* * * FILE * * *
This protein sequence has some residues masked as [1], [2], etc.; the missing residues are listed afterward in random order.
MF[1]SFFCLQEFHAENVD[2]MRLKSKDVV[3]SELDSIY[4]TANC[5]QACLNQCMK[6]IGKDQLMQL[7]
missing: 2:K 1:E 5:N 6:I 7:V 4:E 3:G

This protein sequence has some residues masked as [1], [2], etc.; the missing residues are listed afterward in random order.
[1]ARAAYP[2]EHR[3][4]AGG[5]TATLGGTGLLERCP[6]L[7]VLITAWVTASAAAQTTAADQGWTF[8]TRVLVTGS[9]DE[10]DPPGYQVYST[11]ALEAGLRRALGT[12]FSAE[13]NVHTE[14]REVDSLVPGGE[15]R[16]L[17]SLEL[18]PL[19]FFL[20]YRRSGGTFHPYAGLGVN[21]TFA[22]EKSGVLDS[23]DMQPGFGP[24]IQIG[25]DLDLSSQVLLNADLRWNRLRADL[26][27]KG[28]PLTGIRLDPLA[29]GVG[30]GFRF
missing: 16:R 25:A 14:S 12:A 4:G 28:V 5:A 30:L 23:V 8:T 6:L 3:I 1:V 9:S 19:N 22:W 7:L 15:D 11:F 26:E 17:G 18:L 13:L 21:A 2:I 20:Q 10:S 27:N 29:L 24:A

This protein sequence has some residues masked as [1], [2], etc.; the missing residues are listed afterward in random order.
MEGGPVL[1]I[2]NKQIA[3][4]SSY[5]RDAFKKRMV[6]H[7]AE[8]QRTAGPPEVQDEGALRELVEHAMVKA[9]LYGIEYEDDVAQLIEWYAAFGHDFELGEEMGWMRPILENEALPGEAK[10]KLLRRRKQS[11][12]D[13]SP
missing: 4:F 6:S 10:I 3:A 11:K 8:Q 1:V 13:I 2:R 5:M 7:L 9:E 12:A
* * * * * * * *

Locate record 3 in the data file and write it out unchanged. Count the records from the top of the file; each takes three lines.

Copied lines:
This protein sequence has some residues masked as [1], [2], etc.; the missing residues are listed afterward in random order.
MEGGPVL[1]I[2]NKQIA[3][4]SSY[5]RDAFKKRMV[6]H[7]AE[8]QRTAGPPEVQDEGALRELVEHAMVKA[9]LYGIEYEDDVAQLIEWYAAFGHDFELGEEMGWMRPILENEALPGEAK[10]KLLRRRKQS[11][12]D[13]SP
missing: 4:F 6:S 10:I 3:A 11:K 8:Q 1:V 13:I 2:R 5:M 7:L 9:E 12:A